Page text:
Learning from the experts... - Veterinary Practice
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Learning from the experts…

Vetinary Practice picks out some of the pertinent points from the “commercial” sessions at the London Vet Show

WELL over 2,000 delegates signed in for the London Vet Show held in the Olympia Exhibition and conference Centre last month. The “commercial” or “management” sessions, covered subjects ranging from greater use of the internet to selling, complaints to footfall and finance, and more. Among the memorable statements…

■ “How many interactions are there between vets and clients in the UK each year? Between 20 and 30 million. How many complaints are made? About 700 a year, which is equal to one in every 30,000 consultations or once every 15 years in practice. And how many of those complaints are referred to the disciplinary committee of the College? Between seven and 10 a year.” – Bob Moore,a past president of the RCVS, urging people to keep the disciplinary process in perspective.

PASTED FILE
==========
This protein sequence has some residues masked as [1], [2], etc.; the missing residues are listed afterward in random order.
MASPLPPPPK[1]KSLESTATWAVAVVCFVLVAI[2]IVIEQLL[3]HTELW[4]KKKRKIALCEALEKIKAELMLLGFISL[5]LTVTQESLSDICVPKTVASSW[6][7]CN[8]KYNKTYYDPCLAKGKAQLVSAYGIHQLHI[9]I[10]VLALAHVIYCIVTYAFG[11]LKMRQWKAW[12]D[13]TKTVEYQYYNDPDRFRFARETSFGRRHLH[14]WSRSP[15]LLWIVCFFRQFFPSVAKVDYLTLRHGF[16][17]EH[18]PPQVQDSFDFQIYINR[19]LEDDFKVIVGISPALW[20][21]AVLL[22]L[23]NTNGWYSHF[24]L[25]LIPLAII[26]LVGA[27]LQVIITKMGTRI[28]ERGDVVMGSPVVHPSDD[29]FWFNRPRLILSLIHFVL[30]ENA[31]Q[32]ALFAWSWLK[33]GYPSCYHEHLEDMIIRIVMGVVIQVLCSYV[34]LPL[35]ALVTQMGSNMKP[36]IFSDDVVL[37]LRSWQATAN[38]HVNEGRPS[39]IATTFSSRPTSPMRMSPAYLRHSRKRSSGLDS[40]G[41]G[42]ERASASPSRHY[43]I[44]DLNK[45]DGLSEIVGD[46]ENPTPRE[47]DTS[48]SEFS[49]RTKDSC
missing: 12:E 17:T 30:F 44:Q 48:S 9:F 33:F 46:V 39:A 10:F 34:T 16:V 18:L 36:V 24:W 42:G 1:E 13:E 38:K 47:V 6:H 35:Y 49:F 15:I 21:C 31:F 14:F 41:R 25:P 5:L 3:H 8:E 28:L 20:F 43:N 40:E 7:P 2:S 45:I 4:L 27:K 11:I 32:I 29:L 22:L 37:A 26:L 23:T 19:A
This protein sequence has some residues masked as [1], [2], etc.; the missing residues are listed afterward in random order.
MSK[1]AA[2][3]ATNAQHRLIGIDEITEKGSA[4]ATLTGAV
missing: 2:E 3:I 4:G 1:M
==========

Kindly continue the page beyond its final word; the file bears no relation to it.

■ “How many of you have read the Guide to Professional Conduct?” asked Bob Moore. About 10% of the hands in the 120-strong audience of vets, nurses and practice managers went up.

■ “We are in a profession that at the moment is far from buoyant, with reductions in the numbers of patients and clients and the frequency of visits. It is not a sustainable business model and we can’t go on this way indefinitely.” – Pete Southerden

■ “Over 90% of practices do not perform dental x-rays; and less than 0.3% offer free dental check-ups or other incentives.” – Ibid.

■ “We are a mixed practice – one of the last ones in Surrey,Ireckon.” – Phil Stimpson

■ “Who owns your practice data: you or your PMS vendor?” – Ibid.

■ “Clients don’t know what you are good at, they know if you are nice and if you are convenient … if you are in a commuter town, do not shut at 6 o’clock, that’s not convenient.” – Alison Lambert

■ “Get a web presence: you cannot be in this era without one – and monitor it.” – Ibid.